Lead by the Kathua Rape Case, the Delhi High Court has issued a notice to several media houses for disclosing the identity of the eight-year-old girl who was gang-raped and killed in Jammu and Kashmir’s Kathua district.
A bench of Acting Chief Justice Gita Mittal and Justice C Hari Shankar, which took up the issue on its own after coming across print and electronic media reports, sought a response from the media houses, asking why action should not be taken against them on the matter.
Delhi HC ordered 12 media houses who revealed identity of Kathua victim to pay ₹10 lakh each to court. HC will transfer amount to Jammu & Kashmir victims compensation fund.
Delhi HC ordered 12 media houses who revealed identity of #Kathua victim to pay ₹10 lakh each to court. HC will transfer amount to J & K victims compensation fund.
— Prashant P. Umrao (@ippatel) April 18, 2018
The court has decided to transfer the collected amount to Jammu and Kashmir victim’s compensation fund. The court has further warned that anyone disclosing rape victim’s identity can be imprisoned for six-month.
The next date of hearing, in this case, is slated for April 25.Earlier on April 13, the High Court issued a notice to various media houses for disclosing the identity of an eight-year-old girl. The court also prohibited the media from revealing any further identity of the victim.
The alleged gangrape and murder of the eight year old girl, who belonged to the nomadic Muslim community, took place in January. After being missing for a week, her body was found on January 17.
The High Court refers to two provisions of law which prohibit disclosure of the identity of victims of sexual crimes:
One among them is Section 23 of the Protection of Children from Sexual Offences Act 2012 (POCSO) prohibits the media specifically from disclosing the name, address, photograph, family details, school, neighbourhood or any other particulars which may lead to disclosure of identity of a victim of sexual offences against a child. Committing this offence is punishable with imprisonment for 6 months to 1 year, and publishers/owners of media houses will be responsible along with whoever wrote the story.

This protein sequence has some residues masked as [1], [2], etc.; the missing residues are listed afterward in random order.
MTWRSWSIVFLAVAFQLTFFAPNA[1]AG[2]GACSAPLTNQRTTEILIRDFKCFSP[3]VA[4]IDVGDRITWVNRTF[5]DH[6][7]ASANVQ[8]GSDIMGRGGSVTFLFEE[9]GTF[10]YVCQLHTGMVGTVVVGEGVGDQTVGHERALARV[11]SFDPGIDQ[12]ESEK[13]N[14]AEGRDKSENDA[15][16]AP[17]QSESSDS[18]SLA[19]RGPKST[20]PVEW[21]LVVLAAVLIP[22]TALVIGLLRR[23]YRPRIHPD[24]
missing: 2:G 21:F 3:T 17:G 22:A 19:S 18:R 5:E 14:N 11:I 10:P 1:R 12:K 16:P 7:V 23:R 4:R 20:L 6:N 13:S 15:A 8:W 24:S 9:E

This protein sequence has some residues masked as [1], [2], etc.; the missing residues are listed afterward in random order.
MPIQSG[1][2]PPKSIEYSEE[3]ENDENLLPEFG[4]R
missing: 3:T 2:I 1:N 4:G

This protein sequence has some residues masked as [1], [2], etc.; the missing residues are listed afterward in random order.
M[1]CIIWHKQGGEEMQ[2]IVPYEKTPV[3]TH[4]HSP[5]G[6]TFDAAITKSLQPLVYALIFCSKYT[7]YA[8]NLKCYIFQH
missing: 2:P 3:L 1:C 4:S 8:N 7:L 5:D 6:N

And the second one is Section 228A of the Indian Penal Code 1860 (IPC) prohibits the printing or publishing of the name or any other detail which discloses the identity of a victim of rape (section 376, 376 A-E of the IPC). This can be waived by the victim, or, where the victim is dead, by the family of the victim, to the specific authorities. Committing this offence is punishable with imprisonment for up to 2 years.
The advocates representing the media houses are reported to have told the court that they revealed the identity of the victim by mistake and ignorance of law because they thought it was okay to name her as she was dead.
Pronouncing the order, the bench also directed that information about the law regarding privacy of victims of sexual offences and punishment for revealing their identities should be publicised.
The court had earlier prohibited the media houses “from effecting any publication including the name, address, photograph, family details, school details, neighbourhood or any other particulars which may have an effect of leading to the disclosure of the identity of the child victim”.
A girl from the nomadic Bakerwal Muslim community had disappeared from near her home in the forests next to Rassana village in Kathua on 10 January. A week later, her body was found in the same area.
The state police crime branch, which probed the case, filed a main chargesheet against seven accused persons and a separate chargesheet against a juvenile in a court in Kathua district earlier this week. The chargesheet revealed chilling details about how the girl was allegedly kidnapped, drugged, raped inside a place of worship before being killed.